Prato: city of commerce and textiles and civic pride

Prato: city of commerce and textiles and civic pridePrato is a busy town near Florence that could be described as having two faces. It is a densely populated industrial centre, capital of the province of Prato, and imbued with the spirit of modernity and hard work. But it also conserves its ancient orgins which are evidenced in its architecture and strutture. Gothic churches, 14th Century chapels and Renaissance palaces all bear witness to the phases of prosperity that Prato has seen down through the centuries.

Prato developed on the banks of the river Bisenzio, and its 14th century city walls encircle the cathedral, the market and the old part of the city. The cathedral of Santa Stefano, San Francesco church and the Basilica of San Domenico all have Romanesque origins, but often Prato’s buildings show a mixture of styles, evidence of restoration and embellishment at various times when funds permitted. The key characteristic of Prato’s historical architecture is a strong two colour motif. Façades and interiors of churchs are decorated with horizontal bands of local marble that alternate between light and dark colours.

The city itself has an ancient and long-lasting vocation to commerce, and the city most famous sons have made important contributions to the economic history of Italy. The most well known is the wealthy merchant Francesco Datini (1335 – 1410), who climbed the the heights of economic power from the beginning of the 14th century. The 14th century Palazzo Datini is one of the most beautiful civil buildings in Prato and today houses an archive of documents and letters written by Datini. The documents show Datini’s development of double entry book-keeping. The eponymous Instituto Datini for the study of the history of economics is also found in Prato.

The main commercial activity in Prato, already well developed in the 13th century, was that of the textile industry – specifically production of woollen wovens, from spinning, twisting, warping, weaving, dyeing to finishing. If you are interested in textiles and craft the The Museo del Tessuto is a wonderful place to while away an afternoon. The museum is located in the beautiful Campolmi palazzo inside the city walls and has collections of textiles from ancient Egyptian and Central American fabrics to modern collections of textiles.

Prato is also home to many important reliquiries, the most important of which is the the Cignolo Sacro the sacred girdle was reputedly worn by the Virgin Mary, and was acquired in Jerusalem by a merchant called Michele. As legend has it the girdle was a gift from the parents of Michele’s beautiful bride who came from Jerusalem. Today the girdle is housed in a purpose built chapel that artists such as Donatello and Michelozzo worked on. The girdle is shown to the public to the public five times a year: at Christmas, Easter, the 1st May, 15th August and the 8th September when Prato hosts a colourful parade.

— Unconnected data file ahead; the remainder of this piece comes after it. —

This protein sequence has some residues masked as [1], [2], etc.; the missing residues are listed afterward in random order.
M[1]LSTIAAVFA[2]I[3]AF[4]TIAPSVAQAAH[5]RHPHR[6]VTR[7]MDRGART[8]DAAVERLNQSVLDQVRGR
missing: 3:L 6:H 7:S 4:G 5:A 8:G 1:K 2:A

The Basilica of Santa Maria delle Carceri, a large Renaissance church that is the work of Giuliano da Sangallo, holds a picture of the Virgin Mary that was famous for miracle making. The church is found in the one of the most evocative piazzas of Prato, which also holds the massive Castello dell’Imperatore (Castle of the Emperor).

The Collegio Cicognini is another of Prato’s beautiful buildings. It dates from the 17th century that was originally a monastery but in 1676 it was sold to the Jesuits to be converted into a college. The college has had students from the most emminent families of Italy including Gabriele d’Annunzio.

Prato is the capital of the smallest province of Tuscany. Formerly part of the province of Florence, it was recently given autonomy. Centuries of subordination of Prato to Florence is but one stimulus for Prato is to remain independent as a city and as a culture. The writer Curzio Malaparte (another illustrious student of Cicognini college) wrote of the civic pride of the Pratese:

“Being born in Prato is a great benefit, more a merit than a fortune, and you can see from the tenacity with which the citizens of Prato defend their provenance when quite easily they could pass as Florentines.”

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